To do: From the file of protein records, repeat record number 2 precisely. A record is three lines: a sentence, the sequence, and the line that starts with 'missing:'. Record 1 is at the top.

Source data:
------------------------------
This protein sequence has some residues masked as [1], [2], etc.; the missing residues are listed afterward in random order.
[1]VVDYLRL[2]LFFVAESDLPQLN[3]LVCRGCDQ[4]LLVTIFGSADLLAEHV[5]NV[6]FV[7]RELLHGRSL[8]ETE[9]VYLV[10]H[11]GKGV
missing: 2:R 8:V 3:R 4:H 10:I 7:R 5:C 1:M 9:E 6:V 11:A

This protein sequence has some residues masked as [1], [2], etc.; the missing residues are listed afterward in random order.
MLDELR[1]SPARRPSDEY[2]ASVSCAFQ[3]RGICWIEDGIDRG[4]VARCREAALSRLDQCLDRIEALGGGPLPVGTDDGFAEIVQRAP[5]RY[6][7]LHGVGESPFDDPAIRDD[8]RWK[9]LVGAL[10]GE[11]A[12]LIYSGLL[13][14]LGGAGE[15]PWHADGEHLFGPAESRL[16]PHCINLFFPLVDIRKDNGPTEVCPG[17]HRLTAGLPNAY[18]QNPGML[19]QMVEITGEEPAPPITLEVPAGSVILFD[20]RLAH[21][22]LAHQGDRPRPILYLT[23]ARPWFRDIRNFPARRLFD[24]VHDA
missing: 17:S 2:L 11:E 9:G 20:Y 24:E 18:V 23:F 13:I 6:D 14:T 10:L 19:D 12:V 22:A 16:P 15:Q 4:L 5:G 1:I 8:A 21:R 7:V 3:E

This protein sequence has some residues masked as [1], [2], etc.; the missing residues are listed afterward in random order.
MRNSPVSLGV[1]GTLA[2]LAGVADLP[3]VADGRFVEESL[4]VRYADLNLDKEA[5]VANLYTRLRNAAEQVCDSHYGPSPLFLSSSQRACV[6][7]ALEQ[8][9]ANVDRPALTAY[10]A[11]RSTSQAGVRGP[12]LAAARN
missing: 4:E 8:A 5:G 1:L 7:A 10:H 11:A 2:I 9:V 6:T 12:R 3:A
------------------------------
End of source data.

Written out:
This protein sequence has some residues masked as [1], [2], etc.; the missing residues are listed afterward in random order.
MLDELR[1]SPARRPSDEY[2]ASVSCAFQ[3]RGICWIEDGIDRG[4]VARCREAALSRLDQCLDRIEALGGGPLPVGTDDGFAEIVQRAP[5]RY[6][7]LHGVGESPFDDPAIRDD[8]RWK[9]LVGAL[10]GE[11]A[12]LIYSGLL[13][14]LGGAGE[15]PWHADGEHLFGPAESRL[16]PHCINLFFPLVDIRKDNGPTEVCPG[17]HRLTAGLPNAY[18]QNPGML[19]QMVEITGEEPAPPITLEVPAGSVILFD[20]RLAH[21][22]LAHQGDRPRPILYLT[23]ARPWFRDIRNFPARRLFD[24]VHDA
missing: 17:S 2:L 11:E 9:G 20:Y 24:E 18:V 23:F 13:I 6:D 14:T 10:L 19:D 12:V 22:A 16:P 15:Q 4:L 5:G 1:I 8:A 21:R 7:V 3:E